You may like to read our ‘Beginner’s Guide‘ if you are new to the S&D.

Before railways, transport was principally by horse-drawn vehicles and canal boats. The key advantage of railways before motor cars was the ability to transport people and particularly goods much more speedily and in bulk over considerable distances.

A navigable waterway had been opened in 1833 from Highbridge, a mile inland from the North Somerset coast on the River Brue, to Glastonbury on the Somerset Levels, using the river in conjunction with a newly-cut canal. Glastonbury was the location of the slipper, shoe and sheepskin rug manufacturers, the brothers Cyrus and James Clark.

They saw the advantage of replacing the canal by a railway, to connect directly with the existing Bristol to Exeter main line at Highbridge. In 1854, the Somerset Central railway line was opened between Glastonbury and Highbridge. With business expansion in mind, in 1858 the railway was extended to from Highbridge to Burnham-on-Sea and in the following year from Glastonbury to Wells.

It was believed that a railway line directly linking the Bristol and English Channels would provide a safer and more rapid transport of goods from South Wales to the South Coast than the treacherous sea route around Land’s End. Consequently, the Somerset Central Railway was extended south-eastwards from Glastonbury to Cole (near Bruton) in 1862.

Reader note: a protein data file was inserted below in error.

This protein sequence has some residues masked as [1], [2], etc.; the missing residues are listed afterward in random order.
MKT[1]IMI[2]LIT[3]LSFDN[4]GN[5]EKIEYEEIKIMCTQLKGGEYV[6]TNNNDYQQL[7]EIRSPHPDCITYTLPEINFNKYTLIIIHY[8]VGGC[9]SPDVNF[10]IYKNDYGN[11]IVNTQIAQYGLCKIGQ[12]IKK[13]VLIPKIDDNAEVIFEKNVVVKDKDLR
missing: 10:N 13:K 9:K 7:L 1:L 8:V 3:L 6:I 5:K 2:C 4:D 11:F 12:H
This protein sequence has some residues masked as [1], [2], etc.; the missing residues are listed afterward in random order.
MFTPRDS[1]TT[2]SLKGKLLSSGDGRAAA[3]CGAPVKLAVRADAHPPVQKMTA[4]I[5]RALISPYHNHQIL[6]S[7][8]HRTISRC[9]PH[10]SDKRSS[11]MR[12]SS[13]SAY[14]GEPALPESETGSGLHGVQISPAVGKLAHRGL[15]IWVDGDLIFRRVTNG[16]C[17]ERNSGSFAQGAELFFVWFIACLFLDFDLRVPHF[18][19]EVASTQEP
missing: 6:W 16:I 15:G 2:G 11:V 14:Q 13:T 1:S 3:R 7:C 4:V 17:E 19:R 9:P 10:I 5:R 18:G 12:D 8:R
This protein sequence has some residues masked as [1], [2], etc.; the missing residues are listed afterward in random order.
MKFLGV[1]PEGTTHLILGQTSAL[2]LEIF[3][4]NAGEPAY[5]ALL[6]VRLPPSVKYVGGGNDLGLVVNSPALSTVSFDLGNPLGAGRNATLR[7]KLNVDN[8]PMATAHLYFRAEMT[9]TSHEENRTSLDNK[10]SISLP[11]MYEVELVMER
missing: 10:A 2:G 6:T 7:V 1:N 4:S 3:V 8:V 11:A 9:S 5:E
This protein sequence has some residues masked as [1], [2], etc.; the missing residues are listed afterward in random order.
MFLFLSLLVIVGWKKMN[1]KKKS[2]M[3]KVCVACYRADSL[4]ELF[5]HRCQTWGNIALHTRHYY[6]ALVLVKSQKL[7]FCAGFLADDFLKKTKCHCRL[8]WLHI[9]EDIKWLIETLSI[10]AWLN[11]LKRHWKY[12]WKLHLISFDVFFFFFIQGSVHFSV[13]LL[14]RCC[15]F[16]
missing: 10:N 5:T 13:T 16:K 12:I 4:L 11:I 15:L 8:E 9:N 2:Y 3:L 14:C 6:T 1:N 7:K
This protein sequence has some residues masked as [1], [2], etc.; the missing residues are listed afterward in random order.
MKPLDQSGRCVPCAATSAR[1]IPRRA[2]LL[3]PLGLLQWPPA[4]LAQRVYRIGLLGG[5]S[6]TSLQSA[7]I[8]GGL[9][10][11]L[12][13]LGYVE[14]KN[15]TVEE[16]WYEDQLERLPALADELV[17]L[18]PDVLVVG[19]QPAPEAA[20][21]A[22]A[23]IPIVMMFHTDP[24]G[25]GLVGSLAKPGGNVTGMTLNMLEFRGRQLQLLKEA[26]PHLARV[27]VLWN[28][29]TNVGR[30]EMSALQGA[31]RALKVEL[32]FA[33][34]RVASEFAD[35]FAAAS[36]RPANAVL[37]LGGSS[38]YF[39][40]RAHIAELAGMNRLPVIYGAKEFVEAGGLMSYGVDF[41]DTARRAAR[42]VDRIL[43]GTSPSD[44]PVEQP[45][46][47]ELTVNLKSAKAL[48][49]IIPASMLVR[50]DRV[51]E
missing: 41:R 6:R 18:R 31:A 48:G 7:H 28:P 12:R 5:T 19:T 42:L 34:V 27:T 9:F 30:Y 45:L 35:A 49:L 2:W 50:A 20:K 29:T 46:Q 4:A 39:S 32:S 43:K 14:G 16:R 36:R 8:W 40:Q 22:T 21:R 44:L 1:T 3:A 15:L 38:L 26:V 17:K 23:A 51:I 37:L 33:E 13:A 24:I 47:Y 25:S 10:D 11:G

In 1860, the Dorset Central Railway company, which shared essentially the same management team as the Somerset Central, opened a railway line between Blandford and Wimborne, where it connected with the Southampton to Dorchester line; and then another between Templecombe and Cole in 1862. In that same year the two companies amalgamated to become the Somerset & Dorset Railway. The missing link between Templecombe and Blandford was opened in 1863, resulting in a coast to coast route between Burnham and Hamworthy in Poole Harbour.Later, a line was opened from Broadstone to Poole in 1872, and on to Bournemouth West station in 1874, which then became the southern terminus for the Somerset & Dorset trains.